I couldn’t be more pleased to announce that Fourandsix has now released our very first product: FourMatch. If you go to the FourMatch page on our site, you’ll find lots of information about the product, but I wanted to say a bit more about it here specifically for regular readers of our blog.
As we say prominently on the product page, FourMatch is a product that’s designed to “authenticate images instantly,” and that’s exactly what it does. It automatically identifies files that have been unmodified since they were first captured by a camera or mobile device. So, if you need to deliver strong evidence that a photo is truthful, FourMatch is the tool for you.
Last month, I wrote a blog post about using the “3 F’s” to determine the authenticity of a photo. FourMatch is a tool for examining the first of these F’s, the File. Unlike many of the techniques we’ve detailed in this blog over the past year, FourMatch does not examine the photo itself, so it doesn’t look for inconsistencies in the image. Tools to handle these other F’s—Footprints and Flaws—will come later.
What’s special about FourMatch is something I hinted about in my “Null Hypothesis” blog post earlier this year. Most image forensics techniques are great for spotting signs of tampering in an image, but, when you fail to find one of these signs, you really haven’t quite proven that the image is real. It could just be an expertly created fake.
In contrast, if a photo passes the FourMatch test, you can be confident that it’s authentic. It’s when a photo fails this test that it’s less conclusive. That’s when some of the other analysis techniques—such as looking for shadow and reflection inconsistencies—can come into play. Thus, FourMatch can make a great triage step in a larger forensics workflow.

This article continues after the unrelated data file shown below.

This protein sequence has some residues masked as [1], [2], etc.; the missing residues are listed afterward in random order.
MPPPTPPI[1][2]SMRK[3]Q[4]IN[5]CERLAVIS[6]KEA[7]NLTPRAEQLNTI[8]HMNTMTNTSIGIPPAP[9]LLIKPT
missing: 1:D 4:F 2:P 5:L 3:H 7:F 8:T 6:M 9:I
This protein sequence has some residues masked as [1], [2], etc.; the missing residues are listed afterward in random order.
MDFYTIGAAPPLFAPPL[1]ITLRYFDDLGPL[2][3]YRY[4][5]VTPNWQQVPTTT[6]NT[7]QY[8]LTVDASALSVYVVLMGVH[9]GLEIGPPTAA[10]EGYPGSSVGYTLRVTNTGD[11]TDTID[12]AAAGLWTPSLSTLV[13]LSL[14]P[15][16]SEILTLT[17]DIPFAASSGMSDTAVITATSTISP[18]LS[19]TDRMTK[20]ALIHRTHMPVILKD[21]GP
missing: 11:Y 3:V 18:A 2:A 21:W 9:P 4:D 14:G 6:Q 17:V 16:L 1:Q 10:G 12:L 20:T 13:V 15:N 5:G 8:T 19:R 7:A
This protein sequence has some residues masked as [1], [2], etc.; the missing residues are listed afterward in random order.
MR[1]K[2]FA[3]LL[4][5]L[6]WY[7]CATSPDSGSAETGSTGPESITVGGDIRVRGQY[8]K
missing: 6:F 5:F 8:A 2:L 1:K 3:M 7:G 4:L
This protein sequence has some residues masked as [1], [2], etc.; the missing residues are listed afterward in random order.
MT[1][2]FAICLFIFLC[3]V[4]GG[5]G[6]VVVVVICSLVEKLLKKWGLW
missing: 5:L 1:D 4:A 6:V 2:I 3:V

More importantly, though, FourMatch can solve a critical problem for some specific use cases. We expect it to be particularly valuable for users in law enforcement. Photographic evidence forms the core of some types of court cases, but doubts about image veracity have weakened the effectiveness of this evidence. With FourMatch, police and legal professionals have an important tool for establishing the reliability of this evidence.
In the coming weeks we’ll be blogging more about how to use FourMatch. But don’t worry, we won’t stop covering other types of techniques as well, and we have every intention of providing more tools for your analysis toolbox in the future.